next to my master, on a small bed at the foot of his own. One

sound I shall never forget is the clicking of the beads of his

mala, his Buddhist rosary, as he whispered his prayers. When I

went to sleep he would be there, sitting and practicing; and

when I awoke in the morning he would already be awake

and sitting and practicing again, overflowing with blessing and

power. As I opened my eyes and saw him, I would be filled

with a warm and cozy happiness. He had such an air of peace

about him.

As I grew older, Jamyang Khyentse would make me preside

over ceremonies, while he took the part of chant leader. I was

witness to all the teachings and initiations that he gave to others;

but rather than the details, what I remember now is the

atmosphere. For me he was the Buddha, of that there was no

question in my mind. And everyone else recognized it as well.

When he gave initiations, his disciples were so overawed they

hardly dared look into his face. Some would see him actually

in the form of his predecessor, or as different buddhas and

bodhisattvas. 2 Everyone called him Rinpoche, "the Precious One,"

which is the tide given to a master, and when he was present

no other teacher would be addressed in that way. His presence

was so impressive that many affectionately called him

"the Primordial Buddha." 3

Had I not met my master Jamyang Khyentse, I know I

would have been an entirely different person. With his

warmth and wisdom and compassion, he personified the

sacred truth of the teachings and so made them practical and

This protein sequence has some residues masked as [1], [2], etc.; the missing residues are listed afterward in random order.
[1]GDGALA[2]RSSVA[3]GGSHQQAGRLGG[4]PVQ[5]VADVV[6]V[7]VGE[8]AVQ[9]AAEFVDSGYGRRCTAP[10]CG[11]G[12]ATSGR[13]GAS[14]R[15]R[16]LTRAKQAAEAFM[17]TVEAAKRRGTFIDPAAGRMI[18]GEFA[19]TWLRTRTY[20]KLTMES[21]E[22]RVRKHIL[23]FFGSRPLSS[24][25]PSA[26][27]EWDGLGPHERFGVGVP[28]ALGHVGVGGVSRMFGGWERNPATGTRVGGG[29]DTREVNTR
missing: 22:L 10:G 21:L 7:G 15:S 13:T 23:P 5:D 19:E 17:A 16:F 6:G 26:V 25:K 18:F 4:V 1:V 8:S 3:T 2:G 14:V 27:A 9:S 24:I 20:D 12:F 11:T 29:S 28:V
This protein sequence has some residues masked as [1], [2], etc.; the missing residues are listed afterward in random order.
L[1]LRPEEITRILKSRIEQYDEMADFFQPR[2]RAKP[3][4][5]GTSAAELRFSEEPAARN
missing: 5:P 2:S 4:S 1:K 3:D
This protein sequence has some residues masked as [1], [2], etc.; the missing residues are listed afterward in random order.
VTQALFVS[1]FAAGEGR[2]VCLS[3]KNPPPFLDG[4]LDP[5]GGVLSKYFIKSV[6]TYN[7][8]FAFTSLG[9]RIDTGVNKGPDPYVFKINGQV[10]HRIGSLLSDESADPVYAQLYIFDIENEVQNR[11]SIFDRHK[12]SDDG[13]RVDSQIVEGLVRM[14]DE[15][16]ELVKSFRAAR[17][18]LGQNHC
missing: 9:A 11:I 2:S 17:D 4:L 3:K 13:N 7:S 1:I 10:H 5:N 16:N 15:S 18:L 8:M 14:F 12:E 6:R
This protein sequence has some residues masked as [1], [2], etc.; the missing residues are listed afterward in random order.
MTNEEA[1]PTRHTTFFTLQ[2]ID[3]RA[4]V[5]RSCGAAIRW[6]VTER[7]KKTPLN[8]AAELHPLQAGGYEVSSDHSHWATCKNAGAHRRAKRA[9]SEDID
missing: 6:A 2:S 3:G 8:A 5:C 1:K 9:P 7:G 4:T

vibrant with life. Whenever I share that atmosphere of my

master with others, they can sense the same profound feeling

it aroused in me. What then did Jamyang Khyentse inspire in

me? An unshakable confidence in the teachings, and a conviction

in the central and dramatic importance of the master.

Whatever understanding I have, I know I owe it to him. This

is something I can never repay, but I can pass on to others.

Throughout my youth in Tibet I saw the kind of love

Jamyang Khyentse used to radiate in the community, especially

in guiding the dying and the dead. A lama in Tibet was

not only a spiritual teacher but also wise man, therapist, parish

priest, doctor, and spiritual healer, helping the sick and the

dying. Later I was to learn the specific techniques for guiding

the dying and the dead from the teachings connected with the

Tibetan Book of the Dead. But the greatest lessons I ever learned

about death—and life—came from watching my master as he

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